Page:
Liquid Gold: Pumped Colostrum and How to Store It
The birth of a baby is an exciting time, but it can also be overwhelming for new mothers. You’re faced with incredible physical and emotional demands, and the new chapter is only beginning. You’re now ready to take your first step along your breastfeeding journey.
It’s common for new mothers to struggle with nursing. In fact, 92% of new mothers struggle with breastfeeding in the first three days post-partum. Breastfeeding isn’t always successful on the first try. Babies often have difficulty latching on, and sometimes a mother’s milk supply isn’t abundant. Luckily, pumping is an effective way to express milk for the baby and helps produce and maintain milk supply for mom.
The earliest supply of milk – colostrum – has some of the most important nutrients mothers can supply their newborns. Colostrum is essential to babies in the first few days after birth. To set yourself up for success, it’s helpful to know what to do with pumped colostrum and how to store it.
Why is Colostrum Important?
Until full milk production begins two to three days after birth, new moms produce small amounts of colostrum. Also called “liquid gold,” this thick, yellowish milk is rich in nutrients and carbohydrates. In addition to providing essential nutrition to the baby, colostrum helps with digestion and bowel movements in newborns. This is important in ridding the baby’s body of toxins that can cause jaundice.
Colostrum is also high in white blood cells and antibodies that develop the baby’s immune system. It builds a protective coating in their digestive system that helps prevent the growth of disease-causing germs. It’s a baby super-food and is an invaluable asset to their health and well-being.
What to Do with Pumped Colostrum
A baby only consumes small amounts of colostrum in its first days. Regardless, studies show that expressing these low quantities within the first hour of birth can prevent delays in milk production. If a newborn doesn’t nurse within six hours after birth, it’s a good idea for mom to begin pumping. Make sure your hands are clean and that any collection tools are sterilized for the baby’s safety. Once you’re ready to pump colostrum, you’ll want to follow these next steps.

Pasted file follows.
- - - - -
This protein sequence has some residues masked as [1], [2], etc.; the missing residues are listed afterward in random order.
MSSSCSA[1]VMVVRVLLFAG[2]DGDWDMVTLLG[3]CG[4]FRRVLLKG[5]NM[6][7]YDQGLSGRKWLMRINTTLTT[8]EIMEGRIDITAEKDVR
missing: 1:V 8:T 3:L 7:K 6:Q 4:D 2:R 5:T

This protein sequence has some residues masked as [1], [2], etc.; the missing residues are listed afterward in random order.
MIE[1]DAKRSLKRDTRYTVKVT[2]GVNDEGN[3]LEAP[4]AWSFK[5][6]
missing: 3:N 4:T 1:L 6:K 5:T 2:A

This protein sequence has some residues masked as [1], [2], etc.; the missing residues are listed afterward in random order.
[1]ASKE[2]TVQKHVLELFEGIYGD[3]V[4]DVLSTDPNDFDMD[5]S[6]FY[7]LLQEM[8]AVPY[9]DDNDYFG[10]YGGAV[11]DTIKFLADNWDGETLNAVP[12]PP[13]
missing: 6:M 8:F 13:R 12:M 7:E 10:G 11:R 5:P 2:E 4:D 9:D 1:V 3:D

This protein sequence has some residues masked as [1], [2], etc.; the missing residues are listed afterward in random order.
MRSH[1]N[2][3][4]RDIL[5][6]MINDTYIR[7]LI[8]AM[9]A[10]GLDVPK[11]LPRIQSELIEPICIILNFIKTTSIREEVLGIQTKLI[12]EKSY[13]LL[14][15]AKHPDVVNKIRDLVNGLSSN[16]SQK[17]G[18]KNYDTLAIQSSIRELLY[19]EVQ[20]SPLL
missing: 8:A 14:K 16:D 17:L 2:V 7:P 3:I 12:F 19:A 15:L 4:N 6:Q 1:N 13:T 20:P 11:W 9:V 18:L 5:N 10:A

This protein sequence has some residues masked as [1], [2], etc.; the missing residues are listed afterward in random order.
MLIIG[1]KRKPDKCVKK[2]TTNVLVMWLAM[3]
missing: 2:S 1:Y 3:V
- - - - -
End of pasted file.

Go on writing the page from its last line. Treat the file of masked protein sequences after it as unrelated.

1. Collect It in a Container
Many new moms prefer to use a syringe or Hegen’s revolutionary press-to-close, twist-to-open airtight storage bottles to collect colostrum. As you pump the breast, you’ll notice beads of liquid forming. Gather this in one of the containers and, once complete, put the syringe in a sealable baggie or close the bottle tightly. Then, write the date on the container so you can keep track of your stored supply.
2. Feed It to Your Baby
Once you’ve collected colostrum, it’s ready for consumption. You can administer it via a syringe or small bottle (remember, quantities will be relatively low). You can also feed drops of it to your baby on a clean finger. Every bit is packed with nutrients to help your baby’s development.
3. Store It for Future Use
If your colostrum production is going well and you’re building up a steady supply, you can store it for future use. In fact, some women begin collecting their colostrum before the baby actually arrives. In a typical healthy pregnancy, there’s no need to express colostrum before giving birth. However, in some instances, it’s beneficial to collect colostrum toward the end of the pregnancy. Harvesting colostrum this early may be recommended if:
- You’re having twins – birth weight tends to be low for multiples.
- You have health concerns – gestational diabetes can affect the baby’s glucose levels at birth.
- Your baby has a cleft lip or palate – this can make breastfeeding difficult.
Whatever the case, pumped colostrum can be collected and saved for when the time is right.
4. Bring It to the Hospital
If you do decide to pump and store your colostrum before giving birth, be sure to include this in your hospital bag list to take along with you when you head to the hospital for delivery. Carry it in an insulated bag with ice packs and ask the nurse to store it in the maternity ward’s refrigerator until you’re ready to use it. This colostrum will be safe for use for up to 48 hours.
4 Tips for Storing Colostrum
Breastfeeding mothers can ensure the safety and quality of expressed breast milk by following proper storing techniques. Consider these four tips for storing colostrum safely.
Properly Seal the Container
To maintain freshness and quality, be sure your storage container is completely sealed. Never use disposable bags or liners to store pumped colostrum. These aren’t designed to protect against bacteria and germ growth.
Consider Shelf Life
Colostrum can be stored at room temperature for up to four hours. It can remain in a refrigerator for up to four days. You can store pumped colostrum in the freezer for up to six months (for best quality) or 12 months, at most. If you’re uncertain about how long your colostrum has been stored, it’s best to dispose of it. Better safe than sorry!